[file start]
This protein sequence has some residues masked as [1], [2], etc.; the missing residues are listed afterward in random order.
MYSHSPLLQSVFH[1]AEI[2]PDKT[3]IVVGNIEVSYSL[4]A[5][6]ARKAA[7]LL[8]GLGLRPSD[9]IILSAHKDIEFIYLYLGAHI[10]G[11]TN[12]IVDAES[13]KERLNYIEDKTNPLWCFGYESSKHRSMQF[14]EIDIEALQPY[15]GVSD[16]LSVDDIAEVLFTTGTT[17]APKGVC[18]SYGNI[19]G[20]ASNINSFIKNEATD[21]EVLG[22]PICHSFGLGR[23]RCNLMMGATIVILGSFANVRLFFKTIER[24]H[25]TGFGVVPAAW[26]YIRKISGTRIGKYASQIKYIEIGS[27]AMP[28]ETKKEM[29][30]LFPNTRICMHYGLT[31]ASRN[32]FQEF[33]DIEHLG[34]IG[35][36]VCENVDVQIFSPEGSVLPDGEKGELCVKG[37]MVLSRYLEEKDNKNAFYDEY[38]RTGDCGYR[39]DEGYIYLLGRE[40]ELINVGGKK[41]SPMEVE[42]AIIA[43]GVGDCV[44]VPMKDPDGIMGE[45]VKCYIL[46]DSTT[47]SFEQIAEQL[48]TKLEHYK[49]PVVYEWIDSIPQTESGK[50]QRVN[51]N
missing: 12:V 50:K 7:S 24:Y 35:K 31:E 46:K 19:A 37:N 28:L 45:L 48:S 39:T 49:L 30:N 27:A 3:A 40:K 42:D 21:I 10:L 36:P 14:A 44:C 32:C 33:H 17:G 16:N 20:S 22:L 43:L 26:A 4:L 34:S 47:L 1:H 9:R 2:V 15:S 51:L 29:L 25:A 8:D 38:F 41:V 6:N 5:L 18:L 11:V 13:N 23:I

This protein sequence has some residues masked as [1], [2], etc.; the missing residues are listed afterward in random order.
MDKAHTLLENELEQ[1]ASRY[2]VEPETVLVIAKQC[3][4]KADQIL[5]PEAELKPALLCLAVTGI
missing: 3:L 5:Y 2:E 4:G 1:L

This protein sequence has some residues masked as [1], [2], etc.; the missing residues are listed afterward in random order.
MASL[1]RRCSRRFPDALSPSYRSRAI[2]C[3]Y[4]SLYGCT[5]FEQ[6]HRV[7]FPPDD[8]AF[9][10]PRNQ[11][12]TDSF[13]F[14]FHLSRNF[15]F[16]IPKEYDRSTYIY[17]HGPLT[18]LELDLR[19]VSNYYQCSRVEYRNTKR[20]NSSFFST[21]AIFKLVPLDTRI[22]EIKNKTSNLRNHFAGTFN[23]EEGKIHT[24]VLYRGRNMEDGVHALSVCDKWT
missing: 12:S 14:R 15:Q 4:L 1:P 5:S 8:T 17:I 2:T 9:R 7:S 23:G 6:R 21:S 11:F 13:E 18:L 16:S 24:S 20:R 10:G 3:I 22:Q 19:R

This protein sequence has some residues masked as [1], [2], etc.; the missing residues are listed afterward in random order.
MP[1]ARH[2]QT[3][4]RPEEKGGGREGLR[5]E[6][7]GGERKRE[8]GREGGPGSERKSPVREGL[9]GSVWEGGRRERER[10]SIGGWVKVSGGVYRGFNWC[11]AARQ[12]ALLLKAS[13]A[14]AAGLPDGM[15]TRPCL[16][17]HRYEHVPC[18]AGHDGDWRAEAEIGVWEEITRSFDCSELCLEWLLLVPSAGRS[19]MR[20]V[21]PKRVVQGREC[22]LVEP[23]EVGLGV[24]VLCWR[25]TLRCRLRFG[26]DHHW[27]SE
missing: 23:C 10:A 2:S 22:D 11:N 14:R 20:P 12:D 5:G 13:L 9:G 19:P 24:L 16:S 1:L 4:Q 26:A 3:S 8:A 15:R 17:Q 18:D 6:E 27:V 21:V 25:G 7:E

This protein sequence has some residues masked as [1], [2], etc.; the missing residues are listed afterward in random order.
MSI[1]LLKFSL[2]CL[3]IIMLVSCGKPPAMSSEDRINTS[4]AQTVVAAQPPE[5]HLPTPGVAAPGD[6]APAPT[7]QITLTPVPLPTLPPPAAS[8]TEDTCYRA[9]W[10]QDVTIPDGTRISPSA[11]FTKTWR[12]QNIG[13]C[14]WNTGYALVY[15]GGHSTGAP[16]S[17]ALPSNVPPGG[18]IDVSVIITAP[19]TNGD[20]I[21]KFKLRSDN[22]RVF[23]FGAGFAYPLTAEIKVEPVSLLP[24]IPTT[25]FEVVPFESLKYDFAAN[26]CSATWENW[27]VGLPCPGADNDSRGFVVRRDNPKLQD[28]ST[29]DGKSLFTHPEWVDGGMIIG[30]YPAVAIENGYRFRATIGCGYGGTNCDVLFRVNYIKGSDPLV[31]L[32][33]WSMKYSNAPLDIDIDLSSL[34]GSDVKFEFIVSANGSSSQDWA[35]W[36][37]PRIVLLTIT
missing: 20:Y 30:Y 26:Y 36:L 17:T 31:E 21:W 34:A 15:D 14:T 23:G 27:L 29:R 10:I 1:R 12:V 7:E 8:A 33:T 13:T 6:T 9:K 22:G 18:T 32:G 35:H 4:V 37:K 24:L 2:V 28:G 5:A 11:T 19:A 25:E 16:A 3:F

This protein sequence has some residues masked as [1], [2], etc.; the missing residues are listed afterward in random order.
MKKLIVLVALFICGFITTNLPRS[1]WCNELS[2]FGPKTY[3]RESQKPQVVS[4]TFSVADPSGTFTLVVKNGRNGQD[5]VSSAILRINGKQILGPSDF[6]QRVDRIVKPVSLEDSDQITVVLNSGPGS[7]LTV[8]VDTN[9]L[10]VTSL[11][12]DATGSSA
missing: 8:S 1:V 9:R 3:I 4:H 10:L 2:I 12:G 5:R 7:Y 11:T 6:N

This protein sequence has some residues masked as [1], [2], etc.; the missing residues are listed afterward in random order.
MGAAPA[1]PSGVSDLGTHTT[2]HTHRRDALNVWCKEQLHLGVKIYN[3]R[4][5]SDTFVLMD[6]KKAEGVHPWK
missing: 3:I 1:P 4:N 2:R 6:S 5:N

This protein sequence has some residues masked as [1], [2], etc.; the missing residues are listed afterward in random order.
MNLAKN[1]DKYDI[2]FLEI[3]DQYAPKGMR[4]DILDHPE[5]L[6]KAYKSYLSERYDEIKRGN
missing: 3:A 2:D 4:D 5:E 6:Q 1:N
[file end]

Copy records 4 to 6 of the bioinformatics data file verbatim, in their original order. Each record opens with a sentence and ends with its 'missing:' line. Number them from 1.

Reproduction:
This protein sequence has some residues masked as [1], [2], etc.; the missing residues are listed afterward in random order.
MP[1]ARH[2]QT[3][4]RPEEKGGGREGLR[5]E[6][7]GGERKRE[8]GREGGPGSERKSPVREGL[9]GSVWEGGRRERER[10]SIGGWVKVSGGVYRGFNWC[11]AARQ[12]ALLLKAS[13]A[14]AAGLPDGM[15]TRPCL[16][17]HRYEHVPC[18]AGHDGDWRAEAEIGVWEEITRSFDCSELCLEWLLLVPSAGRS[19]MR[20]V[21]PKRVVQGREC[22]LVEP[23]EVGLGV[24]VLCWR[25]TLRCRLRFG[26]DHHW[27]SE
missing: 23:C 10:A 2:S 22:D 11:N 14:R 20:P 12:D 5:G 13:L 9:G 19:P 24:L 16:S 1:L 4:Q 26:A 3:S 8:A 15:R 17:Q 18:D 6:E 27:V 21:V 25:G 7:E

This protein sequence has some residues masked as [1], [2], etc.; the missing residues are listed afterward in random order.
MSI[1]LLKFSL[2]CL[3]IIMLVSCGKPPAMSSEDRINTS[4]AQTVVAAQPPE[5]HLPTPGVAAPGD[6]APAPT[7]QITLTPVPLPTLPPPAAS[8]TEDTCYRA[9]W[10]QDVTIPDGTRISPSA[11]FTKTWR[12]QNIG[13]C[14]WNTGYALVY[15]GGHSTGAP[16]S[17]ALPSNVPPGG[18]IDVSVIITAP[19]TNGD[20]I[21]KFKLRSDN[22]RVF[23]FGAGFAYPLTAEIKVEPVSLLP[24]IPTT[25]FEVVPFESLKYDFAAN[26]CSATWENW[27]VGLPCPGADNDSRGFVVRRDNPKLQD[28]ST[29]DGKSLFTHPEWVDGGMIIG[30]YPAVAIENGYRFRATIGCGYGGTNCDVLFRVNYIKGSDPLV[31]L[32][33]WSMKYSNAPLDIDIDLSSL[34]GSDVKFEFIVSANGSSSQDWA[35]W[36][37]PRIVLLTIT
missing: 20:Y 30:Y 26:Y 36:L 17:T 31:E 21:W 34:A 15:D 14:T 23:G 27:L 29:R 10:I 1:R 12:V 7:E 8:A 33:T 13:T 6:T 9:K 22:G 18:T 32:G 35:H 4:V 37:K 24:L 2:V 28:G 5:A 11:T 19:A 25:E 16:A 3:F

This protein sequence has some residues masked as [1], [2], etc.; the missing residues are listed afterward in random order.
MKKLIVLVALFICGFITTNLPRS[1]WCNELS[2]FGPKTY[3]RESQKPQVVS[4]TFSVADPSGTFTLVVKNGRNGQD[5]VSSAILRINGKQILGPSDF[6]QRVDRIVKPVSLEDSDQITVVLNSGPGS[7]LTV[8]VDTN[9]L[10]VTSL[11][12]DATGSSA
missing: 8:S 1:V 9:R 3:I 4:H 10:L 2:I 12:G 5:R 7:Y 11:T 6:N